Mercy Snow: A Novel
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"Strength and quiet beauty mark Baker's writing . . . Mercy Snow provides an authentic universe of damaged souls and a fantastical heroine."--Anita Shreve, Washington Post
In the tiny town of Titan Falls, New Hampshire, the paper mill dictates a quiet, steady rhythm of life. But one day a tragic bus accident sets two families on a course toward destruction, irrevocably altering the lives of everyone in their wake.
June McAllister is the wife of the local mill owner and undisputed first lady in town. But the Snow family, a group of itinerant ne'er-do-wells who live on a decrepit and cursed property, have brought her--and the town--nothing but grief.
June will do anything to cover up a dark secret she discovers after the crash, one that threatens to upend her picture-perfect life, even if it means driving the Snow family out of town. But she has never gone up against a force as fierce as the young Mercy Snow. Mercy is determined to protect her rebellious brother, whom the town blames for the accident, despite his innocence. And she has a secret of her own. When an old skeleton is discovered not far from the crash, it beckons Mercy to solve a mystery buried deep within the town's past.
seeking her out. How could she explain his presence to Dena? She swallowed and tried to calm her nerves. “I… didn’t expect to run into anyone out here.” Dena offered no explanation. She must have put a stone in the sugar bush, June reasoned, although Suzie was neither an infant nor a victim of the river’s ills. Dena smiled. “If you want, I could tell you where he is.” For a moment June was tempted to snap that it wasn’t necessary, she could find her own son, but she didn’t want to antagonize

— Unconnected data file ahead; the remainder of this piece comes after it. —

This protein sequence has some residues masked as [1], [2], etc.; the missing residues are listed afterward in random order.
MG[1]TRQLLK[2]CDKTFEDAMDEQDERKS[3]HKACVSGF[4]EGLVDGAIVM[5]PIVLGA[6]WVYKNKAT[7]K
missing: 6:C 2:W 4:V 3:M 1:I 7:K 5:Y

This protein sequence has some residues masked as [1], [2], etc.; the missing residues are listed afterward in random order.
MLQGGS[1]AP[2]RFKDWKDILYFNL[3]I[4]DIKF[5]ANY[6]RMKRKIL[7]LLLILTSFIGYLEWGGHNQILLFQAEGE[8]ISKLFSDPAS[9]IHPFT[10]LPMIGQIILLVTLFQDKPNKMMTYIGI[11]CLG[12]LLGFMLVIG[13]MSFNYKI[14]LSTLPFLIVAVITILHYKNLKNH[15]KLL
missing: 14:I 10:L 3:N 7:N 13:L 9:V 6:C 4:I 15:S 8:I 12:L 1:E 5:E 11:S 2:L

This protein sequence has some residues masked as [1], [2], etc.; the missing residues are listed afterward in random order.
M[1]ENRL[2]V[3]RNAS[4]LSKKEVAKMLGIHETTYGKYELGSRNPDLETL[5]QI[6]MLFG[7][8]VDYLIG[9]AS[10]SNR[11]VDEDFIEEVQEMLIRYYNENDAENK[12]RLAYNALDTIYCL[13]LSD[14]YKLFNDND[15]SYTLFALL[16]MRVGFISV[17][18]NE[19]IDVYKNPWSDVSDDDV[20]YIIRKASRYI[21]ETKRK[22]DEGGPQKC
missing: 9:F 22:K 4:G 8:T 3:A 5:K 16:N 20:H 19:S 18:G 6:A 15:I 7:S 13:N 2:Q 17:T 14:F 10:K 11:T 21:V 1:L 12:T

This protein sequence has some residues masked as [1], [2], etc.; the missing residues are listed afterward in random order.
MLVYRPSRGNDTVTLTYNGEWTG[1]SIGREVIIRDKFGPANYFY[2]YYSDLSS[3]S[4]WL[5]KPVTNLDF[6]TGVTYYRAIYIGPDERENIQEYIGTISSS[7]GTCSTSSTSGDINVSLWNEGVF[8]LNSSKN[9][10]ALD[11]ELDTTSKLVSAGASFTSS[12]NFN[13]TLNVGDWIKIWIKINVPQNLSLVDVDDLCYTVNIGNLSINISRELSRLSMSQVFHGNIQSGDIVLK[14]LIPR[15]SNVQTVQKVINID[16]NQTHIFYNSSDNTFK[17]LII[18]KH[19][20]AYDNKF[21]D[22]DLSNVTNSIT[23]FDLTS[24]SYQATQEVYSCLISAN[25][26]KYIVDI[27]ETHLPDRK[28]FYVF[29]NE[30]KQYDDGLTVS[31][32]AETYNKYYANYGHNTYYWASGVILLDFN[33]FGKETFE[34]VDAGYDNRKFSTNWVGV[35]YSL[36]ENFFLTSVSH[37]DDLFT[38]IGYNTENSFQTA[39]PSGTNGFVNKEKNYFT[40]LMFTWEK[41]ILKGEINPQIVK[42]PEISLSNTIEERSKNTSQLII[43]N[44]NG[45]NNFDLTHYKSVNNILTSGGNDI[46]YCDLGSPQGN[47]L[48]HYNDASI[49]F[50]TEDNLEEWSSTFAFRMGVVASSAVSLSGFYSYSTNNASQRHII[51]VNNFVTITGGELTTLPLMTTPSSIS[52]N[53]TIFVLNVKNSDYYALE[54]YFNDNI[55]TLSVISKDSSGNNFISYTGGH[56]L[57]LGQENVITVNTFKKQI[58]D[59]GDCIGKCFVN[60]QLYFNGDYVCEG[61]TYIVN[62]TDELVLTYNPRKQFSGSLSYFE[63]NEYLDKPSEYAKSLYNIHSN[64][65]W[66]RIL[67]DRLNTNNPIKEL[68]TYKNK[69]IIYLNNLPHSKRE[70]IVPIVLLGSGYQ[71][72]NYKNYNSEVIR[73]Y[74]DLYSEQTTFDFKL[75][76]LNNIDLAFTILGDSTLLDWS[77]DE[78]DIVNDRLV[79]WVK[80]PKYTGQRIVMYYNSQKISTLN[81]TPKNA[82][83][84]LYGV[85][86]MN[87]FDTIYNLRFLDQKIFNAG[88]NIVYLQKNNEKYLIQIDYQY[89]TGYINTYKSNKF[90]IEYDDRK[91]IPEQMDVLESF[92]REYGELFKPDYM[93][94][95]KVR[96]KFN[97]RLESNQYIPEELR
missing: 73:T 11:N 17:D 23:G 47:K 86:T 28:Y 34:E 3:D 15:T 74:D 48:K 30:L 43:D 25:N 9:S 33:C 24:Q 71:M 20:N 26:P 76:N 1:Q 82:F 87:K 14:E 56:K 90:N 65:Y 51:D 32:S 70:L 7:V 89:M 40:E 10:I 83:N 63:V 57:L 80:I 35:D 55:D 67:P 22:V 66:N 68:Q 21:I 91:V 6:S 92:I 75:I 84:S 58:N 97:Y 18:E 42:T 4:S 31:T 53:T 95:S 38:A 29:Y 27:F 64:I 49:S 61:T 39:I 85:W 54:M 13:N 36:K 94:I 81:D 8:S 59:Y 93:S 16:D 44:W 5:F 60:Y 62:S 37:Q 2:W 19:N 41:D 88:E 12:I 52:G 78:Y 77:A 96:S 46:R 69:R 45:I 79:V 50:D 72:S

cinnamon baked in, dill bread spread thick with butter, peanut nougat. After Mercy’s employment Hazel had begun baking these old favorites again, filling the kitchen with bittersweet aromas that simultaneously evoked Rory even as they highlighted his long absence. “Is that pumpkin bread?” Fergus had asked just the day before the wreck, his eyes widening as he’d tentatively sniffed. “Why, Hazel. What’s come over you?” Now Hazel eyed the beneficiary of her cooking with suspicion. Up close the
back to the Snows. The eldest girl took them, since she was the nearest relative.” June’s lips puckered. In the distance there were a gaggle of approaching footsteps and wagging tongues. “I’m having the ladies for a sewing circle, as you can see.” Abel readjusted his hat and turned to leave before he was surrounded and possibly drowned in feminine chatter. Before he could get gone, however, June waylaid him. “Do me a favor. If you see Cal, don’t tell him we spoke about Gert. And one other
knew half the words by heart, but it wasn’t safe to go into town now, Mercy warned her time and time again. “What if someone reports you? What if June gets her hands on you and this time she really does send social services out here?” Mercy crouched down to peer into Hannah’s eyes. “They might try to take you away, do you understand? They might say I’m not a fit guardian.” And when Hannah nodded mutely, Mercy sighed and ruffled her younger sister’s hair. “You’re a Snow, little monkey. We can’t
registered for school but never showed. The kid’s just not in the system, June.” June huffed an impatient breath into the office’s stale air. “You know, I don’t mind the Snows per se. Why, I feel nothing but sorry for that poor child, forced to squat in those kinds of sorry conditions. It’s Cal who really wants them gone.” Cal, who more or less paid the entirety of Abel’s salary, when it came down to it. June let that subtext hang and then leaned forward. “And what about you? Don’t you care